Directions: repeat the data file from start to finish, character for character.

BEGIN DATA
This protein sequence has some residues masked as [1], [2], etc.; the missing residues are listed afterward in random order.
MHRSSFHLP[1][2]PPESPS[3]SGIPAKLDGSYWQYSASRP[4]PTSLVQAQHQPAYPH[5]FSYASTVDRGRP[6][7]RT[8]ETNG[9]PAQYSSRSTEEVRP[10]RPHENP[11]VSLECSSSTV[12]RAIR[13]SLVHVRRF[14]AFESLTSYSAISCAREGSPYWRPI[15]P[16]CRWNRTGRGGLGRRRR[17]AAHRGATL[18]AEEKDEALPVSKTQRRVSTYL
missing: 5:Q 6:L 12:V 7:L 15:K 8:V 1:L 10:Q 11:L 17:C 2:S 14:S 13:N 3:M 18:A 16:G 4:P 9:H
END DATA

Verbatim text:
This protein sequence has some residues masked as [1], [2], etc.; the missing residues are listed afterward in random order.
MHRSSFHLP[1][2]PPESPS[3]SGIPAKLDGSYWQYSASRP[4]PTSLVQAQHQPAYPH[5]FSYASTVDRGRP[6][7]RT[8]ETNG[9]PAQYSSRSTEEVRP[10]RPHENP[11]VSLECSSSTV[12]RAIR[13]SLVHVRRF[14]AFESLTSYSAISCAREGSPYWRPI[15]P[16]CRWNRTGRGGLGRRRR[17]AAHRGATL[18]AEEKDEALPVSKTQRRVSTYL
missing: 5:Q 6:L 12:V 7:L 15:K 8:V 1:L 10:Q 11:L 17:C 2:S 14:S 13:N 3:M 18:A 16:G 4:P 9:H